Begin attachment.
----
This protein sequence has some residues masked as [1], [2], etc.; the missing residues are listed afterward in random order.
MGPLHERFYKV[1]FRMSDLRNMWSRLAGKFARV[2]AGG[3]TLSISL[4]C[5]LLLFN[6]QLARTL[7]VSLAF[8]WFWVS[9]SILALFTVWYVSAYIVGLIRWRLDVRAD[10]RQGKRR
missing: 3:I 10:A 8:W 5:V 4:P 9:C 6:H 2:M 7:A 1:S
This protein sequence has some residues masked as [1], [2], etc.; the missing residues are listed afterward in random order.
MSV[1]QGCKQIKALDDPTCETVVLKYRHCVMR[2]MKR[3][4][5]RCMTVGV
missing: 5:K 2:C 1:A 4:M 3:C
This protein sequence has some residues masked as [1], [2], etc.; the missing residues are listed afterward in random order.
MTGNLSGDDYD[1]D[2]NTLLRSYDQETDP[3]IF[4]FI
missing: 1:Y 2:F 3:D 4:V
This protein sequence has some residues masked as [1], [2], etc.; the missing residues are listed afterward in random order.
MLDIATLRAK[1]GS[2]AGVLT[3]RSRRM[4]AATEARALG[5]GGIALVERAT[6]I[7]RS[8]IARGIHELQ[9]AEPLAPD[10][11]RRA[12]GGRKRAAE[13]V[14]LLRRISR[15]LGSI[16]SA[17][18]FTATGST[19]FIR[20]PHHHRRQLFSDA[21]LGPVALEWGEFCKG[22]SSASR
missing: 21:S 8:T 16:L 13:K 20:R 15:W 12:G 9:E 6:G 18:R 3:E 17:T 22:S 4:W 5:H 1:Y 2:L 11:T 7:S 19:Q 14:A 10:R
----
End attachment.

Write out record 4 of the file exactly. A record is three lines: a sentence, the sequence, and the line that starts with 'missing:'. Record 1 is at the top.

This protein sequence has some residues masked as [1], [2], etc.; the missing residues are listed afterward in random order.
MLDIATLRAK[1]GS[2]AGVLT[3]RSRRM[4]AATEARALG[5]GGIALVERAT[6]I[7]RS[8]IARGIHELQ[9]AEPLAPD[10][11]RRA[12]GGRKRAAE[13]V[14]LLRRISR[15]LGSI[16]SA[17][18]FTATGST[19]FIR[20]PHHHRRQLFSDA[21]LGPVALEWGEFCKG[22]SSASR
missing: 21:S 8:T 16:L 13:K 20:R 15:W 12:G 9:E 6:G 18:R 3:E 17:T 22:S 4:W 5:H 1:Y 2:L 11:T 7:S 19:Q 14:A 10:R